Annual Edible Book Festival combines food with fiction

<p>Team Douglass Access presented food inspired by “One Flew Over the Cuckoo’s Nest” at yesterday’s “Eat Your Words!: An Edible Books Festival,” held at Alexander Library.</p>

Team Douglass Access presented food inspired by “One Flew Over the Cuckoo’s Nest” at yesterday’s “Eat Your Words!: An Edible Books Festival,” held at Alexander Library.

At this year’s Edible Books Festival, a princess slept upon a bed of marble pound cake and chocolate swirl cake.

The princess was part of one entry at the second annual “Eat Your Words!: An Edible Book Festival,” held yesterday at Alexander Library on the College Avenue campus. The event featured art made of food that represents the participant’s favorite book. All New Jersey residents are eligible to enter.

Sherrilynn Novack, senior public relations specialist for the School of Environmental and Biological Sciences, created the princess out of milk, dark chocolate and pretzels to represent the fairytale, “The Princess and the Pea.” 

All entries in the festival represented the title of a book creatively with an arrangement of different foods. Judges considered five categories: puniest, best book structure, most edible, least edible and public choice.

Megan Lotts, an art librarian at Rutgers, made P.D. Eastman’s children’s tale “Go, Dog. Go!” into an edible story. The piece featured a hot dog with four wheels, appropriately named “Go, Hot Dog, Go.”

The piece “Vegan Yum Yum” represented the structural and physical form of an actual book. Emily Knowles, a Mason Gross School of the Arts sophomore, said she heard about the festival through her book-making class, an elective for her visual arts major. 

“I was very inspired by the idea of what is considered structurally sound as a book,” she said. “I really wanted something that could only be here for a couple of hours or so.”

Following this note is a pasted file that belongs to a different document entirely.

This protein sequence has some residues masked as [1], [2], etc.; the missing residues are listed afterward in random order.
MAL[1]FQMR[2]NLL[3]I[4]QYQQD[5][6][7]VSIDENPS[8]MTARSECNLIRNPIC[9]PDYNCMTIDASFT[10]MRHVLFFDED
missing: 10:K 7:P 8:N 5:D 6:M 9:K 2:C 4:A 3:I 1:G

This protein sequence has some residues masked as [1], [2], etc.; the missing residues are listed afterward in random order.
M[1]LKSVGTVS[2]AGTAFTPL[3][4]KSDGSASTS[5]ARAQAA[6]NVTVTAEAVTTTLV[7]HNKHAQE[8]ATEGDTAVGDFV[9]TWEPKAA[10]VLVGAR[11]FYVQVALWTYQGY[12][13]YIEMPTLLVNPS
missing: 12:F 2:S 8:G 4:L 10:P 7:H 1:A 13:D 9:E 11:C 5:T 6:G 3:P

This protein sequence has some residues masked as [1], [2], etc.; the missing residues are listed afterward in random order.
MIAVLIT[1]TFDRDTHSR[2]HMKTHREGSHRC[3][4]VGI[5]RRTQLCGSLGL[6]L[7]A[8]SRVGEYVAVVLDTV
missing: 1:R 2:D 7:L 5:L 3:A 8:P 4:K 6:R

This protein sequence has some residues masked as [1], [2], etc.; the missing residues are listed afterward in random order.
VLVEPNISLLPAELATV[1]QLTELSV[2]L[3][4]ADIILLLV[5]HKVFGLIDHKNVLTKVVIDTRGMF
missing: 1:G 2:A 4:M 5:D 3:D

Knowles’ edible book was composed of a book made from red cabbage, Swiss chard and a banana peel. Knowles was drawn to her materials by the beautiful contrast of the purple-red cabbage against the green Swiss chard.

Knowles said the edible book was kind of difficult to make and encompassed a lot of trial and error. 

Lotts ran and organized the event. It is Lotts’ job to provide reference and instruction services to the Departments of Art History, Visual Arts and Landscape Architecture. 

“I think it opens up the meaning about what is a book,” she said. 

Lotts said the event reminds people that a lot of special books in the library are not electronic. Many forget the cultural importance of the library.

People’s lives and relationships with reading have changed, Lotts said. Often people do reading with a Nook or a Kindle, but she predicts physical books will always be part of our lives. 

“You wouldn’t give your child your Nook to read from,” she said. “You want them to see the art and the prettiness of the story.” 

In the sciences, information changes quickly, so a hard copy would not be able to keep up with current material, Lotts said. But she believes the arts and humanities need actual, physical books to research and to learn.

In the same respect, making things and being creative is something that both fields can appreciate. 

“Why does hanging artwork on your refrigerator have to stop?” Lotts asked. “We’re all making things.”

Laura Palumbo, a chemistry and physics librarian, attended the Edible Books Festival to perform a molecular gastronomy demonstration. She said science explores how different food-safe chemicals can change food texture. 

She suspended a mixture of yogurt, milk and calcium octoate in a sodium alginate bath to create a spherical membrane out of the yogurt with a liquid center. This demonstrated her belief that chemistry could be performed outside of a laboratory.

Lotts said the demonstration is an example of how creativity can make arts and sciences collide. 

 “People are just so creative. Look at what some people can do with materials. It’s pretty amazing,” Lotts said.

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